Resto sat on the black couch, leaned forward and back shifting his weight when he spoke of his time and experience working with Patti Smith.
“I love the way she performs,” Resto electrified. His eyes grew wide and his arms and hands became visually expressive as if he were talking with them. “She’s really unbelievable, an amazing artist.”
Of all the work he had done until that time with Smith, she was the first to give him writing credits in the liner notes of the CD’s he worked on.
Laurie Anderson was another musician he spoke of. Resto is a fan of Anderson’s work and she has influenced him as well.
Working with so many different artists over the years, he was forced to travel a lot. This became tough on him, his finances and family. There were times when the work didn’t pay so well and debt became an evil shadow for Resto. Having a consistent job at home would have been ideal.

In 2001 Resto received a call from Martin that would make it all possible. Martin asked him if he would work with Eminem on D-12’s album Devil’s Night.
“I listen to any styles and all styles,[of music]” Resto said, but rap wasn’t something he had exposed himself to very much.
When they spoke, Martin asked him if he had even heard of Eminem. Resto had but was not familiar with his music at the time. All he had heard was the edited version of My Name Is on the radio. After his conversation with Martin, he went out and bought the album.
At first, he was first turned off by Eminem’s lyrics. But Martin, who had worked with Eminem already, encouraged Resto to really listen to the stories he was telling. Resto did so and agreed to take the D-12 job. As he worked with Eminem and got to know him personally, his opinion and tune changed.

“He’s an amazing writer,” Resto said about Eminem. “There’s just no doubt he can paint an amazing picture.”
He began working with him more and other artists on Shady Records. The grounded gig keeps him in Detroit and with his family 24/7. The only time work has pulled him away is when he went on tour with Eminem for on month for the movie 8 Mile.

As if on cue, voices in the other room began to multiply and a few men walked into the room just inside the doorway, stood and talked. A few seconds behind them walked in Eminem. He has a white rag tied on top of his head and casually attired in black pants and a white t-shirt. He carried a large, black bag on his shoulder.
“Marshall,” Resto called to Eminem who was engaged in conversation. “I want you to meet someone. This is Sandee from Marsdust magazine.”
He took attention and time away from what he was doing to greet me and firmly shake my hand.

Resto’s latest accomplishment has been working on Cheers the next Obie Trice album.
“It’s a beautiful album,” he commented. “It’ll knock you out. I really like Obie.”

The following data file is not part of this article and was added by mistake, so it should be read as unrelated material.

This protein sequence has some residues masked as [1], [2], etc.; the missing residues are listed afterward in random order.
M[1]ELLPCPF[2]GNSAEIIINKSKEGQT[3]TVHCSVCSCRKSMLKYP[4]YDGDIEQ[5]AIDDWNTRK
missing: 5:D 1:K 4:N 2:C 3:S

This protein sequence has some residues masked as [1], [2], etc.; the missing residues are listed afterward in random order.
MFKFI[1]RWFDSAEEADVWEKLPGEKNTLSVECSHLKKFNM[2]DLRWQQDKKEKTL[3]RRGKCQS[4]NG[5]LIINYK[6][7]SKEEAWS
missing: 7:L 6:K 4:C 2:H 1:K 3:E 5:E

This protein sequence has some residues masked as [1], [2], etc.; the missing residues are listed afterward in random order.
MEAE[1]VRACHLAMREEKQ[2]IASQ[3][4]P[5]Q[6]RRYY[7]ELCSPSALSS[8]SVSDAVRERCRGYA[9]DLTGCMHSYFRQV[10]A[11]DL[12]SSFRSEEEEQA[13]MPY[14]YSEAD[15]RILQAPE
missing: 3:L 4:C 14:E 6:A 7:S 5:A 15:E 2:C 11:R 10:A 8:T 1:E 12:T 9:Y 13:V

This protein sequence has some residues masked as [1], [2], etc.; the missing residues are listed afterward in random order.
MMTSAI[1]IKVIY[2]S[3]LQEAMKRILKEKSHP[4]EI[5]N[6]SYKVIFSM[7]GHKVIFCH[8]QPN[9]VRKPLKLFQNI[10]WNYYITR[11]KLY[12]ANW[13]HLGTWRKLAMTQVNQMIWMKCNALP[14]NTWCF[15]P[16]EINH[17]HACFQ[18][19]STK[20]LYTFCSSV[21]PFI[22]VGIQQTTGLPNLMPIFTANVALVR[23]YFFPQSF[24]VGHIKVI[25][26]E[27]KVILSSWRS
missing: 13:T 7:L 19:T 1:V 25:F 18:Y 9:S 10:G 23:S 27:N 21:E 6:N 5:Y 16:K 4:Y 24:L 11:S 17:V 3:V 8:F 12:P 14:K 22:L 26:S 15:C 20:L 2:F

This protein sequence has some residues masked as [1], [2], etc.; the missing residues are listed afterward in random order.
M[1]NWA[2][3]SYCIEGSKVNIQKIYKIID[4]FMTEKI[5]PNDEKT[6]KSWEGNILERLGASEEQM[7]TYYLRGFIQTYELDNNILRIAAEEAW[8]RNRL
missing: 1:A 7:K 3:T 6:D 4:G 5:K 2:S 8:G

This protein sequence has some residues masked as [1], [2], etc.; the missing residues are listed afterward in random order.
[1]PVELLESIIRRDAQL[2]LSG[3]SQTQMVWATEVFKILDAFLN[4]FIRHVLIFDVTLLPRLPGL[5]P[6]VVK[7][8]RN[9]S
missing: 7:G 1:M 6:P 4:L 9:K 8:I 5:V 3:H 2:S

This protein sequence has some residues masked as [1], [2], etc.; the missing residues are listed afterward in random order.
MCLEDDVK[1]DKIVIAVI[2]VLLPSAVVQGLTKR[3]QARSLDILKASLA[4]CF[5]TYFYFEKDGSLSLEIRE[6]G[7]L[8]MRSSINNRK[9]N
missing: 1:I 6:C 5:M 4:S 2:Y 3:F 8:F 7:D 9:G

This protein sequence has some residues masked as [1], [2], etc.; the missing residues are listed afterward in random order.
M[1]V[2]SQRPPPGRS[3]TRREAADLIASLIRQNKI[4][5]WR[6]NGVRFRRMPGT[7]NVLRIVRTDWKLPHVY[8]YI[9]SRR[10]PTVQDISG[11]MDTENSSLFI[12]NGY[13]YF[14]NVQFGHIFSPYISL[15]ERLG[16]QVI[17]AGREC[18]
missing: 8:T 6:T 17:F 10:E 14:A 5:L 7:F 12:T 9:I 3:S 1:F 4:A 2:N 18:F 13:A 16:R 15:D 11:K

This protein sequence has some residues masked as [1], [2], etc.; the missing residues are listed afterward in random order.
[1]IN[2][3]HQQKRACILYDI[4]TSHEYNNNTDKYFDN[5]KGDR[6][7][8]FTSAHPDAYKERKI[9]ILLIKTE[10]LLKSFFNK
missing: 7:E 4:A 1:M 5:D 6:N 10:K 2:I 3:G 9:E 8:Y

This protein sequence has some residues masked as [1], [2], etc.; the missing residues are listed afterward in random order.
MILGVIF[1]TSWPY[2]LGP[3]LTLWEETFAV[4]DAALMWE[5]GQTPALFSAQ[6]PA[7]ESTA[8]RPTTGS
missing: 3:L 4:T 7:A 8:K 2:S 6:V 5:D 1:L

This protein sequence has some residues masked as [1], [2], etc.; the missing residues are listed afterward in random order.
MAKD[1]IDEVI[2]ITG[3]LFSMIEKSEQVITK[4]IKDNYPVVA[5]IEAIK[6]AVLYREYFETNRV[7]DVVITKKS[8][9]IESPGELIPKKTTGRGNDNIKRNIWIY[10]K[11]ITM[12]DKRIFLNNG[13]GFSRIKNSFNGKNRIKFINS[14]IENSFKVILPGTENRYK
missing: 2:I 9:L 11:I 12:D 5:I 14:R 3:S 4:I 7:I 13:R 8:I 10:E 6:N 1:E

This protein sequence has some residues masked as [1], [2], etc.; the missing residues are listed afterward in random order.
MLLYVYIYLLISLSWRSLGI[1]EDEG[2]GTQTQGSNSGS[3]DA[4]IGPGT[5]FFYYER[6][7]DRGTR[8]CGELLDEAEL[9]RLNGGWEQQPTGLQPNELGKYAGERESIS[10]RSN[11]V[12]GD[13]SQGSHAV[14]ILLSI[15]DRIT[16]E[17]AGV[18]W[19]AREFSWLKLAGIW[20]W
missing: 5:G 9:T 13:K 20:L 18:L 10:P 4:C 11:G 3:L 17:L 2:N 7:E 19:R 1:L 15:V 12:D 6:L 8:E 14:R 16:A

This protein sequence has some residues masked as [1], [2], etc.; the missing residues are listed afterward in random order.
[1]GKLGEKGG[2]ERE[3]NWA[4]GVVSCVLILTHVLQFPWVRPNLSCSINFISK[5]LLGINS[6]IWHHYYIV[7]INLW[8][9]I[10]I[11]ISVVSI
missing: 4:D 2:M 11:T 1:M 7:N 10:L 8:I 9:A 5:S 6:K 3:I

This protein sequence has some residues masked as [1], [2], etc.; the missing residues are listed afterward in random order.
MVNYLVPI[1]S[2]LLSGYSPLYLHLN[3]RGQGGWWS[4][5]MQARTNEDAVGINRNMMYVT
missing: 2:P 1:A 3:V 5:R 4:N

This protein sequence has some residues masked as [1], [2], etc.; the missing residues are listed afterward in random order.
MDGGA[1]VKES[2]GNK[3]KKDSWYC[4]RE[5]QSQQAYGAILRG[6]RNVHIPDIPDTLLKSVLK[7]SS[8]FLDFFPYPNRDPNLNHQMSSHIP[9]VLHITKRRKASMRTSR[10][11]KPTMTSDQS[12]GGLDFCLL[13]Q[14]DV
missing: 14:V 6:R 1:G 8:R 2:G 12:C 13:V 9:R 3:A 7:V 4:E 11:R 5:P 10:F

He will begin working on the next D12 album, then another Eminem album and by that time he predicts 50 Cent may want to do another album. Some say that Resto works with some of the angriest rappers in the business. He finds it interesting to be in his place. He sees both sides of all these musicians. What they write and rap about and what the public hears can be hard to swallow and cause controversy. Resto doesn’t let that get in the way of his work.
“It comes from a deep place in the musicians,” Resto said. “There’s nobody I can’t work with.”
He has built a good trust with Eminem and likes seeing what happens with the artists he works with.

Everyone had work to do (even with the power out) putting finishing touches on things to get ready for Eminem’s concert that night. Resto and I decided to move to a diner down the street. The place was filled with wonderful smells of home cooking, people filled about every table except two toward the back, and waitresses zoomed around taking care of their tables. We sat at one of the back tables against a sidewall

As active as his present life is, he still has his eye on future projects outside of Shady Records.
“I’m conjuring up what my next show will be,” Resto said.
Coffee was poured and food was ordered.
He has his own company called Resto World Music. Things are presently crazy with putting the finishing touched on getting the studio up and running; wiring, cameras and other technical work.
“Things are going at a break-neck pace,” he said.
Resto World Music is an international flavor of music combining jazz, salsa, Spanish, and rock.
He enjoys the fact that he has more time to spend with his family. He recently read one of the Harry Potter books with his son. His wife turned him onto reading science fiction. He likes the works of Ray Bradbury. He reads tech manuals as well.
In addition to sci-fi reading, he like the sci-fi screen.
“I went to every monster flick there was,” he said. “I’m a sucker for the effects. I have to see the latest effects.”
Some of his favorites are Alien, Jaws, Star Wars, Indiana Jones, ET, and Close Encounters of the Third Kind.
He continues to work like a dog in the studio with several projects going on at one time and the awesome ability of balancing a family and personal life.